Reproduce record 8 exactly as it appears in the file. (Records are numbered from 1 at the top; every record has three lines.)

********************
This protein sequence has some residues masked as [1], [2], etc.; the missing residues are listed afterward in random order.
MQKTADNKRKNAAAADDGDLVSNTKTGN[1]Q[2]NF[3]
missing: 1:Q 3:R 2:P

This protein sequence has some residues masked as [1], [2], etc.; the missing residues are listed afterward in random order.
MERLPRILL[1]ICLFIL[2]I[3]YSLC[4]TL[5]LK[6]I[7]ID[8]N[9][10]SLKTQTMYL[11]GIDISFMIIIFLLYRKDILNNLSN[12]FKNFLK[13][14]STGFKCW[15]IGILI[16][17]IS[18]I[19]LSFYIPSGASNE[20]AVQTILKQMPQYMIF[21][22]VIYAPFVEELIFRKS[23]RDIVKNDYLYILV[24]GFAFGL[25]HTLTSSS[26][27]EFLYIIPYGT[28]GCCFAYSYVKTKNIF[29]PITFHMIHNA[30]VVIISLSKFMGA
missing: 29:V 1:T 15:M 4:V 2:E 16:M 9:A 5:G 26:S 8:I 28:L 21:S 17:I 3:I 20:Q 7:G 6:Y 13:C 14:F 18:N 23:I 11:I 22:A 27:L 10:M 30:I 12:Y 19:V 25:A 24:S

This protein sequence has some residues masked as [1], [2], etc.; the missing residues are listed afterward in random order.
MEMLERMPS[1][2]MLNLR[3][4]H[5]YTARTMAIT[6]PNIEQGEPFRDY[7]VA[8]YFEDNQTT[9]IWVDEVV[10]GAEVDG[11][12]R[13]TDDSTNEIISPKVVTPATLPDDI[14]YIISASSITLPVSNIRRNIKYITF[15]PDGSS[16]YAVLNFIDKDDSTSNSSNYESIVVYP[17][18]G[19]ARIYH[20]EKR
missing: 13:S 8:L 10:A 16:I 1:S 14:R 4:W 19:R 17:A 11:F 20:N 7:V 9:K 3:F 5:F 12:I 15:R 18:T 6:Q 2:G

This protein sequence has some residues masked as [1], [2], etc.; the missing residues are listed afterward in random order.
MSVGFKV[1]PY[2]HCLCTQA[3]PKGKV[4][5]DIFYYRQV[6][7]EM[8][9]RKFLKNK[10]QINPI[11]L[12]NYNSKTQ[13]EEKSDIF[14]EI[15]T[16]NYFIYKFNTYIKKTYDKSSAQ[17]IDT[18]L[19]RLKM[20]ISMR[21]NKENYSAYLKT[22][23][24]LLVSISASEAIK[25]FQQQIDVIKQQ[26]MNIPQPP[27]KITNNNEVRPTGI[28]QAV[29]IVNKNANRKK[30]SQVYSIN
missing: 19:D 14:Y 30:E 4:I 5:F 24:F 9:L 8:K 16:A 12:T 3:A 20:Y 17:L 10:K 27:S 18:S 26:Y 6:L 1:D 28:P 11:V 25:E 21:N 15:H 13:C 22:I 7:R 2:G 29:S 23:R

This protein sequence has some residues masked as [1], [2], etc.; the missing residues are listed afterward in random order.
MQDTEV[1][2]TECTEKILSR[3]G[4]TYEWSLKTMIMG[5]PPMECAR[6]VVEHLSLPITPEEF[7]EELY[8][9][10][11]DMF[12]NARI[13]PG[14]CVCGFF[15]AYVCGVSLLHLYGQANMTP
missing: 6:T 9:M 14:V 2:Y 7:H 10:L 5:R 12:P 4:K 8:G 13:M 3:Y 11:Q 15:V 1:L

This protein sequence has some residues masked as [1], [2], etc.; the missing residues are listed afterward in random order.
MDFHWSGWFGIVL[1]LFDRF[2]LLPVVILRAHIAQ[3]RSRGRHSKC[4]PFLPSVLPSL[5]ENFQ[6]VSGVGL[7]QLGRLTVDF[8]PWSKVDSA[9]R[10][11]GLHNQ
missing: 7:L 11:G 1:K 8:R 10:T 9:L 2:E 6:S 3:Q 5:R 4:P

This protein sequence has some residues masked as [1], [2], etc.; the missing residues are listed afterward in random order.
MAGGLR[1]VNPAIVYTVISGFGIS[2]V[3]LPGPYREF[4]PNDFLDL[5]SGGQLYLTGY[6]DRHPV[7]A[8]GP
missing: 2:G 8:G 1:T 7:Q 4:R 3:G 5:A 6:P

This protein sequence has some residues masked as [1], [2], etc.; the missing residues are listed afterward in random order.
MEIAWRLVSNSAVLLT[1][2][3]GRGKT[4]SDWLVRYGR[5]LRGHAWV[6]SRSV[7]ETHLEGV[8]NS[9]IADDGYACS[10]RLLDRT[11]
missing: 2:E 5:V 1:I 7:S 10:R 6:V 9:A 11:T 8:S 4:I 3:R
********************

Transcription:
This protein sequence has some residues masked as [1], [2], etc.; the missing residues are listed afterward in random order.
MEIAWRLVSNSAVLLT[1][2][3]GRGKT[4]SDWLVRYGR[5]LRGHAWV[6]SRSV[7]ETHLEGV[8]NS[9]IADDGYACS[10]RLLDRT[11]
missing: 2:E 5:V 1:I 7:S 10:R 6:V 9:A 11:T 8:S 4:I 3:R